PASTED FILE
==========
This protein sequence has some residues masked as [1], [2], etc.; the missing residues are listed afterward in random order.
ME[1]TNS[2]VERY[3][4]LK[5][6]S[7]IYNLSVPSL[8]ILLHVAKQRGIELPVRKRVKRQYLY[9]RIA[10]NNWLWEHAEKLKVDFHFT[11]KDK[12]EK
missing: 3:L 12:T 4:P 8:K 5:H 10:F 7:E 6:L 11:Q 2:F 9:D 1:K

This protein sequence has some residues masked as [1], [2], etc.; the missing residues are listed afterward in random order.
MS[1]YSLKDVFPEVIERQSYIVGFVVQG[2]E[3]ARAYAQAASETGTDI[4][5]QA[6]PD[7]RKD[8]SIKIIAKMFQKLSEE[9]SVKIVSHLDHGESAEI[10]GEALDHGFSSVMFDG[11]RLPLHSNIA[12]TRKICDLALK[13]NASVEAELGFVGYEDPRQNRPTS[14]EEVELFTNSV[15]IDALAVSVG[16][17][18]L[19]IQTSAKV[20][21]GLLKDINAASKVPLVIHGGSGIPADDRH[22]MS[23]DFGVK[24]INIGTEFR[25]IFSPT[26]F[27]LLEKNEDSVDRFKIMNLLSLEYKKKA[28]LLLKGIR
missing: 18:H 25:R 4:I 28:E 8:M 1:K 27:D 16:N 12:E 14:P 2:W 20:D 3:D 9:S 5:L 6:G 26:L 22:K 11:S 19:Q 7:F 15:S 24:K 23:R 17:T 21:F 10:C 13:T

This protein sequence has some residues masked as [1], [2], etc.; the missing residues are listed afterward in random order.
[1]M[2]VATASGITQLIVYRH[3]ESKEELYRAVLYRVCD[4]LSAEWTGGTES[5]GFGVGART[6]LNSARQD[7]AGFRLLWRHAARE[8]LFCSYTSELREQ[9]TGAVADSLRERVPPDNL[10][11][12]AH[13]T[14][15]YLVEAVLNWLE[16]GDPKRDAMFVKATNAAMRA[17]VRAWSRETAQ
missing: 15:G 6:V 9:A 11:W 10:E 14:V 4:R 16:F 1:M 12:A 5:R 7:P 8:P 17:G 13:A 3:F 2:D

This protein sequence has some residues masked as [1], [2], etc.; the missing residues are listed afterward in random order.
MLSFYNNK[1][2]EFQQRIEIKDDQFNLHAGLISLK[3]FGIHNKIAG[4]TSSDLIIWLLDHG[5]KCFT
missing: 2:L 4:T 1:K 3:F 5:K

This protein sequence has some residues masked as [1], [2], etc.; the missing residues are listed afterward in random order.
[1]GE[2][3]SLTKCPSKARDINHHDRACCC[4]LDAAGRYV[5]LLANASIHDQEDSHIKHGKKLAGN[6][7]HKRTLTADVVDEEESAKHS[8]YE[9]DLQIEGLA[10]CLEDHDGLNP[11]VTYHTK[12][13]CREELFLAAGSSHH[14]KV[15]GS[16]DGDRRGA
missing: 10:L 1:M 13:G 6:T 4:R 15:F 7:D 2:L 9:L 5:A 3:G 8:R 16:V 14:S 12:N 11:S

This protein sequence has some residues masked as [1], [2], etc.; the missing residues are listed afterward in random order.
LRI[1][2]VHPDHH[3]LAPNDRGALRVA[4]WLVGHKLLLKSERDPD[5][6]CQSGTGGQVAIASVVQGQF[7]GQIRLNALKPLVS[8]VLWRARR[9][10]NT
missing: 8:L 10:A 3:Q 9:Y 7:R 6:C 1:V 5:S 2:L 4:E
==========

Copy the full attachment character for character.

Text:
This protein sequence has some residues masked as [1], [2], etc.; the missing residues are listed afterward in random order.
ME[1]TNS[2]VERY[3][4]LK[5][6]S[7]IYNLSVPSL[8]ILLHVAKQRGIELPVRKRVKRQYLY[9]RIA[10]NNWLWEHAEKLKVDFHFT[11]KDK[12]EK
missing: 3:L 12:T 4:P 8:K 5:H 10:F 7:E 6:L 11:Q 2:F 9:D 1:K

This protein sequence has some residues masked as [1], [2], etc.; the missing residues are listed afterward in random order.
MS[1]YSLKDVFPEVIERQSYIVGFVVQG[2]E[3]ARAYAQAASETGTDI[4][5]QA[6]PD[7]RKD[8]SIKIIAKMFQKLSEE[9]SVKIVSHLDHGESAEI[10]GEALDHGFSSVMFDG[11]RLPLHSNIA[12]TRKICDLALK[13]NASVEAELGFVGYEDPRQNRPTS[14]EEVELFTNSV[15]IDALAVSVG[16][17][18]L[19]IQTSAKV[20][21]GLLKDINAASKVPLVIHGGSGIPADDRH[22]MS[23]DFGVK[24]INIGTEFR[25]IFSPT[26]F[27]LLEKNEDSVDRFKIMNLLSLEYKKKA[28]LLLKGIR
missing: 18:H 25:R 4:I 28:E 8:M 1:K 27:D 16:N 12:E 14:P 2:W 20:D 3:D 9:S 5:L 6:G 26:L 22:K 11:S 19:Q 7:F 15:S 24:K 23:R 17:T 21:F 10:C 13:T

This protein sequence has some residues masked as [1], [2], etc.; the missing residues are listed afterward in random order.
[1]M[2]VATASGITQLIVYRH[3]ESKEELYRAVLYRVCD[4]LSAEWTGGTES[5]GFGVGART[6]LNSARQD[7]AGFRLLWRHAARE[8]LFCSYTSELREQ[9]TGAVADSLRERVPPDNL[10][11][12]AH[13]T[14][15]YLVEAVLNWLE[16]GDPKRDAMFVKATNAAMRA[17]VRAWSRETAQ
missing: 15:G 6:V 9:A 11:W 10:E 14:V 4:R 16:F 1:M 12:A 5:R 7:P 8:P 17:G 13:A 3:F 2:D

This protein sequence has some residues masked as [1], [2], etc.; the missing residues are listed afterward in random order.
MLSFYNNK[1][2]EFQQRIEIKDDQFNLHAGLISLK[3]FGIHNKIAG[4]TSSDLIIWLLDHG[5]KCFT
missing: 2:L 4:T 1:K 3:F 5:K

This protein sequence has some residues masked as [1], [2], etc.; the missing residues are listed afterward in random order.
[1]GE[2][3]SLTKCPSKARDINHHDRACCC[4]LDAAGRYV[5]LLANASIHDQEDSHIKHGKKLAGN[6][7]HKRTLTADVVDEEESAKHS[8]YE[9]DLQIEGLA[10]CLEDHDGLNP[11]VTYHTK[12][13]CREELFLAAGSSHH[14]KV[15]GS[16]DGDRRGA
missing: 10:L 1:M 13:G 6:T 4:R 15:F 7:D 2:L 9:L 5:A 3:G 8:R 16:V 14:S 12:N 11:S

This protein sequence has some residues masked as [1], [2], etc.; the missing residues are listed afterward in random order.
LRI[1][2]VHPDHH[3]LAPNDRGALRVA[4]WLVGHKLLLKSERDPD[5][6]CQSGTGGQVAIASVVQGQF[7]GQIRLNALKPLVS[8]VLWRARR[9][10]NT
missing: 8:L 10:A 3:Q 9:Y 7:R 6:C 1:V 5:S 2:L 4:E